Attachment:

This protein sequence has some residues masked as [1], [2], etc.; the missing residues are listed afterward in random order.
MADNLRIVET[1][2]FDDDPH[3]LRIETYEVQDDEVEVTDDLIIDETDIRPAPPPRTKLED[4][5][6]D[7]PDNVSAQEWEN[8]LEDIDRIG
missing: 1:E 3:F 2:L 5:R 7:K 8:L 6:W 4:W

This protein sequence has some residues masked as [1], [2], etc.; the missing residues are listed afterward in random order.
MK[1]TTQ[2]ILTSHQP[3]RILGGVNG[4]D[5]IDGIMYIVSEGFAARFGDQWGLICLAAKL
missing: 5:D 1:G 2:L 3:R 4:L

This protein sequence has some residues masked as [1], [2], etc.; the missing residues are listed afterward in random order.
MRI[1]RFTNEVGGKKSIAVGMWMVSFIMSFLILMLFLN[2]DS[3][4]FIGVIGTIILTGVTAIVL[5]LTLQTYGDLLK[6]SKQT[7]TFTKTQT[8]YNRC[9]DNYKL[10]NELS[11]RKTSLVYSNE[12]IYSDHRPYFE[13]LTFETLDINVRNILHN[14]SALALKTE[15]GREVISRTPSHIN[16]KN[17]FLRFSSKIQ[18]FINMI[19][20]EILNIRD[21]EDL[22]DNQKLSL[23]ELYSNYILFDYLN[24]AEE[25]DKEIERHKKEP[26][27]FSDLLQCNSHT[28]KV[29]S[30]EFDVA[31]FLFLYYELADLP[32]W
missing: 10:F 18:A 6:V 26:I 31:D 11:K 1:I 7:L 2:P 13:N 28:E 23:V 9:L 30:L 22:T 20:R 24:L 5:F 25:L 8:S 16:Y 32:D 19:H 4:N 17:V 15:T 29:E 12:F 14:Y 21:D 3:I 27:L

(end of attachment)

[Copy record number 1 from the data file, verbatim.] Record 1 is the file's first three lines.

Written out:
This protein sequence has some residues masked as [1], [2], etc.; the missing residues are listed afterward in random order.
MADNLRIVET[1][2]FDDDPH[3]LRIETYEVQDDEVEVTDDLIIDETDIRPAPPPRTKLED[4][5][6]D[7]PDNVSAQEWEN[8]LEDIDRIG
missing: 1:E 3:F 2:L 5:R 7:K 8:L 6:W 4:W